Where an employee held a discussion with her employer relative to whether an absence was to be charged against her as unexcused because of failure to notify the office that she would not come in, and she became emotionally upset, developed a conversion reaction from which she supposed her arm to be paralyzed, but the doctors could find no physical reason for it, a finding that she did not suffer an accidental injury arising out of her employment was authorized.
Evelyn Brady filed a claim for compensation. After hearing, the deputy director denied compensation and on appeal to the full board his findings and award were adopted. On appeal to the superior court the award was affirmed and she appeals.
The board found as a fact that claimant became emotionally upset after a dispute with her superiors concerning a day of absence and whether it should be charged against her as being unexcused because of failure to notify them, in accordance with a company rule, that she was not coming to work on that day. She was requested to sign a statement that she had been absent without excuse, but she contended that she had not been absent without permission because she had been instructed not to report on that day unless she was notified to come and that she had not been notified. The board found that as a consequence of her upset over this dispute claimant developed a conversion reaction which resulted in what she thought to be a paralysis of her left arm, and she would not use it. The doctors, however, testified that there was no physical reason, so far as they were able to find after considerable observation and testing, for any paralysis of the arm. It was psychological. The finding of the board was that "claimant's disability was not caused by injury by accident arising out of and in the course of her employment . . ." that "there must be an actual physical injury upon which to predicate a claim for disability from a neurosis, that a mental or psychic disability must have had its origin in injury," and that "this mental or nervous injury was due to excitement and is not an injury by accident arising out of and in the course of claimant's employment."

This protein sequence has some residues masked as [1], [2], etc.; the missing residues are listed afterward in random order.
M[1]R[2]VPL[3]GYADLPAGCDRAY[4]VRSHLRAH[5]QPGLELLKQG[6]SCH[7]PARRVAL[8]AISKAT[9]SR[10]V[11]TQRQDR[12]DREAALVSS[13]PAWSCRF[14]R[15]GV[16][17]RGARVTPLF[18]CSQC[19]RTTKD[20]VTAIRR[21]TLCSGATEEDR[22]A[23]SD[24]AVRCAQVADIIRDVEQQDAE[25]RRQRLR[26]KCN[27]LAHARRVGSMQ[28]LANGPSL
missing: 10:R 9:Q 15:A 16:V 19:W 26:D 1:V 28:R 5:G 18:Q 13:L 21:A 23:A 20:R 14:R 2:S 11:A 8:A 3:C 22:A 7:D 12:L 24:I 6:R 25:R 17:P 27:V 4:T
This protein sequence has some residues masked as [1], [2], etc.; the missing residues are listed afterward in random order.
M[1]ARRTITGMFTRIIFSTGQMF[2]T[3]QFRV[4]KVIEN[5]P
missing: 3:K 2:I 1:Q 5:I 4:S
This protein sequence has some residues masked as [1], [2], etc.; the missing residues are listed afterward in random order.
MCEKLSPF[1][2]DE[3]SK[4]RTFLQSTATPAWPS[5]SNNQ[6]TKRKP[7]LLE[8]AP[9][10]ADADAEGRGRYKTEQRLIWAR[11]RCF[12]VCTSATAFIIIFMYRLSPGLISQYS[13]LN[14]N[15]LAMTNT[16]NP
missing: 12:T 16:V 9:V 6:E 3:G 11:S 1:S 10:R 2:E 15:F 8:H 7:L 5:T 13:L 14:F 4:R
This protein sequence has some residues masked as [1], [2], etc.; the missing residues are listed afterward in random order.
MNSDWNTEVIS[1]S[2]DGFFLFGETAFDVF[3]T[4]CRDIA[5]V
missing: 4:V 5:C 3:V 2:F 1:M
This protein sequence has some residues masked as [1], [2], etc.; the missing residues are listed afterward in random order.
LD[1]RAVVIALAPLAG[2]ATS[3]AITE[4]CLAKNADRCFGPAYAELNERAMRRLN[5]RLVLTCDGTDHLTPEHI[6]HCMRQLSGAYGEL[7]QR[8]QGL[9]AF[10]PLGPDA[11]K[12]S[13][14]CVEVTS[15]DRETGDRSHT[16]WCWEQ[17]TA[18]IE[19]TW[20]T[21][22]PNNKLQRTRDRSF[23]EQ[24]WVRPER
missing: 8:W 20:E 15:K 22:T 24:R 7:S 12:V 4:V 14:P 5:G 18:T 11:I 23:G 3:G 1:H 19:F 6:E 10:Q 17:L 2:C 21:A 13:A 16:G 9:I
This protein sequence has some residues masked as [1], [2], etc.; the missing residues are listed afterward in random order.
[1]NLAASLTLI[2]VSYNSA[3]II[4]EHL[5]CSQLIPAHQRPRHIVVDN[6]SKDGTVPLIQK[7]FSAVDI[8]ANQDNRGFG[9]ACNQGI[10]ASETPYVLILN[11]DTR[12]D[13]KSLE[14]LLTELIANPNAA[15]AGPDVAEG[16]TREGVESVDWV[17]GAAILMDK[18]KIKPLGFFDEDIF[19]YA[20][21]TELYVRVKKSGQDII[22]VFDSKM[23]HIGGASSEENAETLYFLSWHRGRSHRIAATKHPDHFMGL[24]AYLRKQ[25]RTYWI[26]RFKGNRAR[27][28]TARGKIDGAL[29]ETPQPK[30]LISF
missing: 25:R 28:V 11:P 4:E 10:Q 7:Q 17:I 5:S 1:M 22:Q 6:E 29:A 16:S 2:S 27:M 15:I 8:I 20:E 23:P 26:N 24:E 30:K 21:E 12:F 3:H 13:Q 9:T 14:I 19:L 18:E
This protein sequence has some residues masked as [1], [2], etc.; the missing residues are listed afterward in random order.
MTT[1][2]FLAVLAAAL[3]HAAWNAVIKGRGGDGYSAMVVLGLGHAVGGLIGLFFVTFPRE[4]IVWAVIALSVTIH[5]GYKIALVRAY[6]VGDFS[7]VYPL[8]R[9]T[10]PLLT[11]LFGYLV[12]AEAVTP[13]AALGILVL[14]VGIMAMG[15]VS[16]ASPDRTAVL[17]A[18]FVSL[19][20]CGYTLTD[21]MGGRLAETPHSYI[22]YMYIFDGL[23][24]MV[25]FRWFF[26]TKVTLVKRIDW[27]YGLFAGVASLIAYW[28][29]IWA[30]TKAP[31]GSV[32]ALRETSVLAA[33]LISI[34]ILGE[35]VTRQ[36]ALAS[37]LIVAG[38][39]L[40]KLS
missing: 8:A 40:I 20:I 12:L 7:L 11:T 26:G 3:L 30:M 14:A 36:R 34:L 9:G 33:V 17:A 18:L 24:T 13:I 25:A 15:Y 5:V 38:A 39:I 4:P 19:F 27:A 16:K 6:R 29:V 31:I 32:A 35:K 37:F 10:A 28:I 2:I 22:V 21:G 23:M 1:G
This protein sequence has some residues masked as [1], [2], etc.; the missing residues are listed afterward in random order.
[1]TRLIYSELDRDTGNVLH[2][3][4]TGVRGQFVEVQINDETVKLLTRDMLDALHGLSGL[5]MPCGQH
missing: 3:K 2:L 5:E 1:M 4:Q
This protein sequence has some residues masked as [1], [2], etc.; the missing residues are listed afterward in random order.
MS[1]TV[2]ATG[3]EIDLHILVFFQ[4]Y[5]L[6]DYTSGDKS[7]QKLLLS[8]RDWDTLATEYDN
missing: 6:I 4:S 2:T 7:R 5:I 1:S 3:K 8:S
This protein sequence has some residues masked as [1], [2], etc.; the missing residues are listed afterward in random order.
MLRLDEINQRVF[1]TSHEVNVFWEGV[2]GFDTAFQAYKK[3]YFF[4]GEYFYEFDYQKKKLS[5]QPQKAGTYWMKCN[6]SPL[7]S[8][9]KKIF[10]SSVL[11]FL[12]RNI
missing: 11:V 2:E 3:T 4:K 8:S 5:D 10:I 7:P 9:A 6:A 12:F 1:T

We cannot find any basis for holding that claimant suffered an "injury" resulting from "accident," as required by the Act, and we affirm.
While the result may not have been intended or expected, the occurrence out of which her condition arose, or out of which she asserts that it arose, was in no way accidental. She was called in to the office for the discussion; the discussion proceeded between her and her superior in an apparently normal manner; and until that had ended nothing untoward happened. There is testimony which would authorize a finding (and we must accept it, since the board found against the claim) that she actually returned to her work for some time after the interview had closed. Nothing happened to her on the job itself; she does not contend that it did.
The medical evidence does not indicate that she actually suffers from a paralyzed arm; on the contrary it indicates that she merely thinks it to be paralyzed and will not use or attempt to use it. It is a state of mind. The doctors find no physical evidence of or reason for the paralysis which she thinks exists. This may and probably does indicate that what claimant suffers from is some type of mental illness. While mental illness is as real as pneumonia, like pneumonia, it is an illness. It is not an "injury" by "accident." See Industrial Commission v. O'Malley, 124 Ohio St. 401 (178 NE 842) (watchman suffering from high blood pressure became excited when police came up to inform him that a door had been left open, soon thereafter became ill and died of acute pulmonary edema) ; Schuster v. Perryman Elec. Co., 11 N. J. M. 16 (163 A 437) (cashier losing voice from fright when bandits held up and robbed place); Voss v. Prudential Ins. Co., 14 N. J. M. 791 (187 A 334) (stenographer suffering nervous breakdown when called an "idiot" by fellow worker), in none of which could the resulting condition be attributed to an "accident."